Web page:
Our picks for Africa’s best festivals and events are listed below. It’s worth planning your vacation to Africa around any of these top festivals and events.The festivals are arranged, as far as possible, in the order they appear during the year.


Cape Town Minstrel Carnival, South Africa

“Cape Town Minstrel Carnival” © Henry Trotter (creative commons)

In Cape Town the New Year is celebrated in great raucous style in the form of a carnival. The Minstrel Carnival used to be called the “coon carnival”. Its origins date back to the 19th century when freed slaves were given the day off on the 2nd of January. When American minstrels arrived at the Cape in the mid-nineteenth century, the styles and sounds of vaudeville were incorporated into local celebrations, and you can see its influence today. The parades are huge flamboyant affairs with grand costumes, wonderful marching bands, singing, dancing and more. The competition for best troupe is intense and continues every weekend in January.

Where: Cape Town, South Africa
When: 1 – 2 January (and following weekends)

Festival-au-Desert, Mali

“Touareg men, Timbuktu, Mali”Getty Images/Peter Adams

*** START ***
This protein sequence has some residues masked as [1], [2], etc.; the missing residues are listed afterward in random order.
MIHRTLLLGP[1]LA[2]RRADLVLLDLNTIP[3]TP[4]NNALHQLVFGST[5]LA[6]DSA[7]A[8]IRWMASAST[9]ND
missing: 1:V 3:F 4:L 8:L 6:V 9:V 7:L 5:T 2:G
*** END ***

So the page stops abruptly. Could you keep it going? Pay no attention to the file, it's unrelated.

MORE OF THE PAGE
Three days of traditional Touareg art, music and dance takes place in Essakane, a desert oasis, two hours drive from Timbuktu, Mali. International acts from Europe and West Africa round out the festivities. Everyone camps in the desert with their camels close at hand. This is not a festival for those who like mod cons but it’s a truly unique cultural event that is well worth the trek. Check out this slide show from the New York Times in 2008. Taking a tour will make it easier for you to get there.

Where: Essakane, Mali
When: January 6 – 8

FESPACO – Film Festival, Burkina Faso

“Fespaco banner, Ouagadougou, Burkina Faso”Fespaco

The Panafrican Film and TV Festival of Ouagadougou (FESPACO) is Africa’s largest film festival and has been around for over 40 years. The festival is held every two years in Burkina Faso’s capital. While there is some glitz and glamor during the opening and closing ceremonies, the film festival is actually held in eleven dusty cinema halls throughout Ougadougou.

Where: Ougadougou, Burkina Faso
When: February 26 – March 5

Cape Town International Jazz Festival

“Jazz Musician, South Africa “South Africa Tourism

Southern Africa’s biggest jazz festival is held annually in Cape Town, South Africa. Jazz legends from all over the world perform for just two days at the convention center. More than 30,000 people have attended past festivals, so advance ticket purchase is absolutely necessary.

Where: Cape Town, South Africa
When: 25 – 26 April

Fes Festival of World Sacred Music, Morocco

“Copper Shop in the souqs of Fes, Morocco”© Sjaak Zijlma

This wonderful spiritual festival, held annually in Fes, allows you to bump into whirling dervishes from Iran as well as mystics, chanters and dancers from all around the world. A festival celebrating the local culture of Fes is held concurrently. Both festivals allow visitors a wonderful insight into traditional life in the old walled city. Sip some mint tea, enjoy sufi chanting and of course all that delicious Moroccan food.